“An English couple journeying in Italy to clear up the affairs related to a recently deceased uncle’s estate have, while forced to stay together in a strange environment, wandered apart, realizing what they had so far avoided to admit through each living his or her own lives. They have just said the words ‘let’s get a divorce,’ when they have to accept an invitation to see new archeological discoveries in the ruins of Pompeii, an ancient city buried in lava and ashes after a cataclysmic volcanic eruption. The people working on the ongoing excavation slowly and carefully unearth what seems at first an arm, then two legs, then a skull from which, delicately, the earth is brushed off to reveal the plaster cast of a disintegrated head. Finally, there appear – much like photographed images appearing on a film as it is developed – the full bodies of a man and a woman who died suddenly in their sleep as they lay together in bed and who now look like the sculpture of a couple. We make these discoveries gradually and at precisely the same time as do the two characters, Katherine (Ingrid Bergman) and Alex Joyce (George Sanders), so that we can fully share or at least understand their reaction; both are impressed, and Katherine is affected so deeply that she wants to leave the place. As Alex escorts her out of the ruins towards their car, he admits, “I was pretty moved myself” – a first step towards mutual understanding, which prepares us to accept as (barely) feasible the almost miraculous reconciliation of the couple.”


I could write volumes about nature in films. I think to find the right placement in your story as a setting for a scene is to ask first what that scene’s about. Nature can be a sanctuary or it can be a force of death. Nature can represent anything and it can be used as a metaphor for everything. You just have to consider the relationships between forces and objects in nature and consider how it relates to your story. At, they have an article on the Symbolism of Place and talked about the four basic elements of water, fire, earth, and air:

“Perhaps the most obvious general symbolism of the elements is the division between masculine and feminine. Fire and air represent the Yang within Chinese thought and symbolize the masculine archetype, the active state and the thinking function. Water and earth represent the Yin within Chinese philosophy and symbolize the feminine archetype, the passive state and the intuitive function. Fire and air have found a historical association with the sky and a relationship with the well-known symbolism of the Sky Father. The earth and water have been associated with the symbolism of Mother Earth. As Jung notes in his article "Psychology of the Transference" in The Practice of Psychotherapy, "Of the elements, two are active - fire and air, and two are passive - earth and water."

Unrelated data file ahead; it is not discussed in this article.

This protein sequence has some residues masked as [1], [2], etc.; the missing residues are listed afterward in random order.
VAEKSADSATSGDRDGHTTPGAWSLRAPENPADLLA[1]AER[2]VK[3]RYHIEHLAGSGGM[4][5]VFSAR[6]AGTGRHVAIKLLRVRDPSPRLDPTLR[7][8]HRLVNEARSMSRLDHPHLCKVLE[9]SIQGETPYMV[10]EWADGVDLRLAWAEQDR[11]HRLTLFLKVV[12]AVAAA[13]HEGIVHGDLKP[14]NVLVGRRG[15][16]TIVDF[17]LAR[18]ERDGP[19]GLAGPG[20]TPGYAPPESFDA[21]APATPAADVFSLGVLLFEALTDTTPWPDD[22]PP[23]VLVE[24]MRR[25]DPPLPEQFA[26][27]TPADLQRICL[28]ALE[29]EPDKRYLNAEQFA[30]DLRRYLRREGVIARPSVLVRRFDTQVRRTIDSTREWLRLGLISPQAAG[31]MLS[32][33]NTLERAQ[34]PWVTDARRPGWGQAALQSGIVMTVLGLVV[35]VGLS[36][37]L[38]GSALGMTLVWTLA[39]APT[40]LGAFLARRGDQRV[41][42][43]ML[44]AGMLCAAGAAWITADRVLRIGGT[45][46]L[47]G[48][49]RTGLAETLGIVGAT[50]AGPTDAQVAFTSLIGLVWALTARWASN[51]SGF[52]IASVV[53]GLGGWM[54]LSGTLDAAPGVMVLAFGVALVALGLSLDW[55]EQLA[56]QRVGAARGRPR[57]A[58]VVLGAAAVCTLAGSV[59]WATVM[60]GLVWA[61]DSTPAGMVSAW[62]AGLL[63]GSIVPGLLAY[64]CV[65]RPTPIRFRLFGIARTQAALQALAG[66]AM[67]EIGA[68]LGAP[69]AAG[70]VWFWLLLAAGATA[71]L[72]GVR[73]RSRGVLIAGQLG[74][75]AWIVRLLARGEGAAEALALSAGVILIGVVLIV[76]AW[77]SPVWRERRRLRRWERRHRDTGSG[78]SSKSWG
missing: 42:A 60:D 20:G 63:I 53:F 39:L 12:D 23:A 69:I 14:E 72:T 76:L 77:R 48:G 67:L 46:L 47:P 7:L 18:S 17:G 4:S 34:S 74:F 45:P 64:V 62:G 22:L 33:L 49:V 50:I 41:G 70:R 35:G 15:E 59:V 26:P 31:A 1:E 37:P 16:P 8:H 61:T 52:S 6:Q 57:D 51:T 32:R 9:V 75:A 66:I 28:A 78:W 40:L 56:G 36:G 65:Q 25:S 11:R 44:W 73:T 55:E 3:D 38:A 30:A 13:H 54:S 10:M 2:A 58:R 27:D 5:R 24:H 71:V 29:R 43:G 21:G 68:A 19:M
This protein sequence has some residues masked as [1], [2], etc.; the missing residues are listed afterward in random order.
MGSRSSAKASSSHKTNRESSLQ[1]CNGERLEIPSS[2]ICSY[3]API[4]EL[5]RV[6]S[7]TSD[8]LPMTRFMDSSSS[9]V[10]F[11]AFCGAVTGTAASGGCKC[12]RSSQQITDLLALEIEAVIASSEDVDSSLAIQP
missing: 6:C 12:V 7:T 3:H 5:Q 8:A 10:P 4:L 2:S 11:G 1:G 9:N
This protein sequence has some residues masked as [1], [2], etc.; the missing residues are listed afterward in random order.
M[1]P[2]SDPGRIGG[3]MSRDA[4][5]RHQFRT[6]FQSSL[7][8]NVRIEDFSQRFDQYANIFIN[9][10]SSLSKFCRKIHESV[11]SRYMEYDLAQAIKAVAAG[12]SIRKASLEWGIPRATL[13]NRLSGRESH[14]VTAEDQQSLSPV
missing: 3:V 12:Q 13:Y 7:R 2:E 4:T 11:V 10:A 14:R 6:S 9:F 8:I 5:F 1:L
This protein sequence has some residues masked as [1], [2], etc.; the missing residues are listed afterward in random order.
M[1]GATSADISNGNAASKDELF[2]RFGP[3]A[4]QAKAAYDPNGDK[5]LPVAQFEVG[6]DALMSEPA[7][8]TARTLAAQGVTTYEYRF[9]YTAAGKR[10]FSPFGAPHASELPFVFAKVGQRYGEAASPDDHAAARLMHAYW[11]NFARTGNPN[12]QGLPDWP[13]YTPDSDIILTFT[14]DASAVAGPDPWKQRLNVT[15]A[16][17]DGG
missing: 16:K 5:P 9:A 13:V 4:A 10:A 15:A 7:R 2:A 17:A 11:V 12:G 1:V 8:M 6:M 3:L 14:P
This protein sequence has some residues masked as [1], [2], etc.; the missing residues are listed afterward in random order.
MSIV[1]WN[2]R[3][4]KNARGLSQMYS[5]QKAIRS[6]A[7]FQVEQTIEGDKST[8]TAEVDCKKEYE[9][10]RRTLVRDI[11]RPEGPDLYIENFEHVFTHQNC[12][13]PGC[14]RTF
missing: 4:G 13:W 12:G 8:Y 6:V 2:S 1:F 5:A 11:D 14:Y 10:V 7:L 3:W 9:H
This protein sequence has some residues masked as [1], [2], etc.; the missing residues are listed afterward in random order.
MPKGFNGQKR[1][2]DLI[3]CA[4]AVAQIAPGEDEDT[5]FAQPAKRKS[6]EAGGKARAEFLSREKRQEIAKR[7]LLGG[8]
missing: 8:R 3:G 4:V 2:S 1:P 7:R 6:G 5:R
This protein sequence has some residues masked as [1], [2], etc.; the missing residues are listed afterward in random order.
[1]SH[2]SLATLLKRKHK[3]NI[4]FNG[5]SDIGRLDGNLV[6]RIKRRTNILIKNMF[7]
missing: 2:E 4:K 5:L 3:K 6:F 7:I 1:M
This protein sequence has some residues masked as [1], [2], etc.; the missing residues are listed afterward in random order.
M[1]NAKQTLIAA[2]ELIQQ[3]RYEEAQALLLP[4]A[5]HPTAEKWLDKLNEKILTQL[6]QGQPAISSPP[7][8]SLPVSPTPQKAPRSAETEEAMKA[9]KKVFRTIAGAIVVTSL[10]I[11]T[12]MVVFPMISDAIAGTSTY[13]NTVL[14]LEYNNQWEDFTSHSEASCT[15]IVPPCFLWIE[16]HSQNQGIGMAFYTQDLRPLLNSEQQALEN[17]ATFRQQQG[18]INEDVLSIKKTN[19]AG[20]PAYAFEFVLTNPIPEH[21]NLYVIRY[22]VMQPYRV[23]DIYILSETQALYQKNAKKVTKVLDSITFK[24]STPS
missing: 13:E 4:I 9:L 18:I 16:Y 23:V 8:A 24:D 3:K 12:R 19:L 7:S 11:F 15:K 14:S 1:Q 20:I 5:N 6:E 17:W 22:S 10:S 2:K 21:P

“For example, fire is associated with the sun and the light of day which relates to consciousness. It is an above space phenomena in that the quality of fire moves upward rather than downward. Our sensory perceptions relates fire to both the heat of the day and the heat of the summer season when light rules over darkness. Water is the element whose symbolism stands in direct opposition to that of fire. It is associated with unconsciousness, the darkness of night and the moon's monthly cycles which control ocean tides. While fire moves upward water moves downward and is associated with below space rather than above space. The element of air has a masculine archetype and the element of earth a feminine archetype. Again, there is a similar symbolism with these two elements and those of fire and water. Air is an above space because it is most present above the earth rather than in the earth or below the earth. Like water, the earth is a below space rather than an above space.”

I’m going to close this with another key scene taken from 1000 Defining Moments in Movies. This can show how the same location can be used for both joy and sadness. It’s taken from a 1964 Denmark film by Carl Dreyer called Gertrud and starred Nina Pens Rode and Baard Owe. Here’s what Jonathan Rosenbaum’s wrote:

“‘She awoke at last to find herself getting laid; she’d come in on a sexual crescendo in progress, like a cut to a scene where the camera’s already moving.’ Curiously, this sentence by Thomas Pynchon in The Crying of Lot 49 (1966) comes only two years after the release of Carl Dreyer’s final feature. This isn’t to suggest any influence – only a striking congruence with a cut to a scene where the camera’s already moving as it follows Gertrud’s (Rode’s) determined stride across a park to keep her rendezvous with Erland Jansson (Owe), the much younger composer she’s fallen in love with. In the previous scene – ponderously paced, in a claustrophobic flat – she has just told her stuffy middle-aged husband at some length that she no longer loves him and is leaving him. And Dreyer’s sudden cut in media res to her moving towards Erland expresses infatuation and orgasmic passion like few other camera movements in cinema – as if to replicate both her impatience and her ecstatic anticipation… They meet at a bench beside a placid pond that seems to glisten with Gertrud’s happy rapture. Much later in the film, when Erland breaks her heart in the same setting, the same pond is ruffled by quiet turbulence, but here it shines with joy.”

A few links:

Photos by
Mor and Szefi

Art of Visual Storytelling

1000 Defining Moments in Movies